I think we seem that way from the outside. From the inside, it looks like one extremely vocal strain of Christianity has taken over the public discourse. That in itself leads us away from solving actual problems, and the public debate gets redirected to who marries who, whether women can exercise control of their own bodies, and increasingly (and most sadly) whether or not people who are not pale derivatives of the paleo-humans actually count as people.
For myself, all these issues are a distraction that is (perhaps) designed to keep the wealthy in possession of the cash and the rest struggling to have a life while making a living.
This is an excellent summary of what is going on for all Americans. The reality is that there are thousands of different perspectives when it comes to a myriad of social issues. But are these really the types of discussions warranted for the national stage, in the midst of such adverse economic times? But I'm not simply making commentary about the religious right - but also about those at the opposite end of the spectrum - who have political views driven by social issues such as LGBT rights, racial issues, gender issues, etc. Granted, all these issues are very, very important - but social issues should not be driving the decisions that ultimately determine our economic future.
As CaughtByMoonlight says, I would not be surprised if this media and cultural fixation with social issues mixed with politics is simply a way to engage the vast majority of Americans in the political process - who may otherwise be very ignorant or disinterested in actual political discourse (economics, foreign affairs, etc.)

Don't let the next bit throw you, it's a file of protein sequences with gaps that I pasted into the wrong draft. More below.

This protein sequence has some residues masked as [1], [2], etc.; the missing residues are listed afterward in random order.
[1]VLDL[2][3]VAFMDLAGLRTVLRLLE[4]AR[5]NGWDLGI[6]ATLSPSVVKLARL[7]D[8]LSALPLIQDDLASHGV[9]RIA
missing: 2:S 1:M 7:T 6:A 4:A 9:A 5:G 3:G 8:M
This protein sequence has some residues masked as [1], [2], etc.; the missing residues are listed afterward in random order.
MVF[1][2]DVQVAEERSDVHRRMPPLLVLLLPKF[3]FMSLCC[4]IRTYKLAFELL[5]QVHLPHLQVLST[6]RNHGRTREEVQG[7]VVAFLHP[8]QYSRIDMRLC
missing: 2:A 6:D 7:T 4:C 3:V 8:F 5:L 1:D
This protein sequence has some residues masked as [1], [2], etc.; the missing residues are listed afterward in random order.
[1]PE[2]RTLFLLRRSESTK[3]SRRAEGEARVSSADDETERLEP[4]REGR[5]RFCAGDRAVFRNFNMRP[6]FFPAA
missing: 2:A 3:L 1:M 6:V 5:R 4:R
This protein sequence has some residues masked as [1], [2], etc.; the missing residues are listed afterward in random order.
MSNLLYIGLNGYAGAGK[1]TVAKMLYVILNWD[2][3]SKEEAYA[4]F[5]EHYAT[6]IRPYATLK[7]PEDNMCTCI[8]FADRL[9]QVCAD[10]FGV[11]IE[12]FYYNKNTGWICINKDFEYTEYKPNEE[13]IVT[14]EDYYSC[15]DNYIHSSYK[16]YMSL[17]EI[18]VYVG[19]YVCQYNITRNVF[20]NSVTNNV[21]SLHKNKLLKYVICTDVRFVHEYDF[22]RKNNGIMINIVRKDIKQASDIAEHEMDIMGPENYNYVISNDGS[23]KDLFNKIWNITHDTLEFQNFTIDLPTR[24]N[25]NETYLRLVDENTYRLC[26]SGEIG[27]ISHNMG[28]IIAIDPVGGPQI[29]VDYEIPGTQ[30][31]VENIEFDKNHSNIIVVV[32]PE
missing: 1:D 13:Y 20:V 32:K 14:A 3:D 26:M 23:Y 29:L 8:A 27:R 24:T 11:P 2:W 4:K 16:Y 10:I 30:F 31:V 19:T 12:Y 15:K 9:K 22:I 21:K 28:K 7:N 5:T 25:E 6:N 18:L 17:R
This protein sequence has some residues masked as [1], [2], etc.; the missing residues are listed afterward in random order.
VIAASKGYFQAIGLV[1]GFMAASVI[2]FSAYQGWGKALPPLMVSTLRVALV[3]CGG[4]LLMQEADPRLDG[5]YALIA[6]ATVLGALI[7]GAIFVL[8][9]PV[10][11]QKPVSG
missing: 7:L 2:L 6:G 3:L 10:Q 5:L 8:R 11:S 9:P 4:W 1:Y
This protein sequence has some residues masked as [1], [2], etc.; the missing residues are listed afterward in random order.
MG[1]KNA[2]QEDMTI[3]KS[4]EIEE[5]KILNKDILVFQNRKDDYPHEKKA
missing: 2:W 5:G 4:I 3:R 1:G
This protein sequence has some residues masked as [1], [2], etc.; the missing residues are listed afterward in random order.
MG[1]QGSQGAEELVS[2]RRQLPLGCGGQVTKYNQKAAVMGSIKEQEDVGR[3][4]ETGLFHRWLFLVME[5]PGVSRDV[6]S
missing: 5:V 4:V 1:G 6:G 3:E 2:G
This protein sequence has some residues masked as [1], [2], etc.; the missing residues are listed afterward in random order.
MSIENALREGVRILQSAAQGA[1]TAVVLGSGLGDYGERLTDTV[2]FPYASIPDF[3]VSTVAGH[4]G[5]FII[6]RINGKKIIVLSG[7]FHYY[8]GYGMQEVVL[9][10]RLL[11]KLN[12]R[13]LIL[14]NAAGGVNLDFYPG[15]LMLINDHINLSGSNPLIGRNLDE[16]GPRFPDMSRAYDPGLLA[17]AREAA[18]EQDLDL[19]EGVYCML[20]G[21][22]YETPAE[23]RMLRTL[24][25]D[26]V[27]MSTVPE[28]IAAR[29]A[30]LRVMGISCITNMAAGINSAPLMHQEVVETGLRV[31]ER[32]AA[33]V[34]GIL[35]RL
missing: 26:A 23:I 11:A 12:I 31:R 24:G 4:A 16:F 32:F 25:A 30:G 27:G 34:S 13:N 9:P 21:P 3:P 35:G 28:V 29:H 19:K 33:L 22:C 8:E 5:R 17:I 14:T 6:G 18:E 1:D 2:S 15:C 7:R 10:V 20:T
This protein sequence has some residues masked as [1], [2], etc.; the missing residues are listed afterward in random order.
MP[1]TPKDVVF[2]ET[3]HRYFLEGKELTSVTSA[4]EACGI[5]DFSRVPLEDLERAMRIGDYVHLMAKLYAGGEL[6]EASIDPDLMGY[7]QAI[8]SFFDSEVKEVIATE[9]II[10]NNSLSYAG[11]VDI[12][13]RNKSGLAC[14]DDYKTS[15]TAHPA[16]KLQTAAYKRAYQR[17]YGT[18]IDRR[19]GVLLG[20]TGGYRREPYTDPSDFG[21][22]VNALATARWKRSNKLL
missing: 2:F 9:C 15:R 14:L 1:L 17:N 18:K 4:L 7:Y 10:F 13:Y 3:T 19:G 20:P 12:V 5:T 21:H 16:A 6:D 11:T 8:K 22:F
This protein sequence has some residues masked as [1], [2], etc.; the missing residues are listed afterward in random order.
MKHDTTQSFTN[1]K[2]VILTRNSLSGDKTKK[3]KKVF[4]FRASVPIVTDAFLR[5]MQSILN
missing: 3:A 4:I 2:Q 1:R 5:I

It's much easier to engage a 19-year-old kid in the political process through "politicized" social campaigns, rather than meaningful political discourse. For example, getting this demographic to slap a picture of an "equals" sign on their Facebook profile picture is an easy way for the Democratic party to galvanize support among its otherwise 'less-politically-inclined' target demographic, for its political and economic intentions. On the same token, church preachers who warn attendants about "the government's attack on religion" is a way for the Republican party to galvanize support among its otherwise 'less-politically-inclined' target demographic.Disclaimer
: Please don't get me wrong, all these social equality campaigns for racial, LGBT, and gender rights are very important. I am simply making a remark about the forced politicization of these issues on the national stage, rather than as a non-political, purely social change.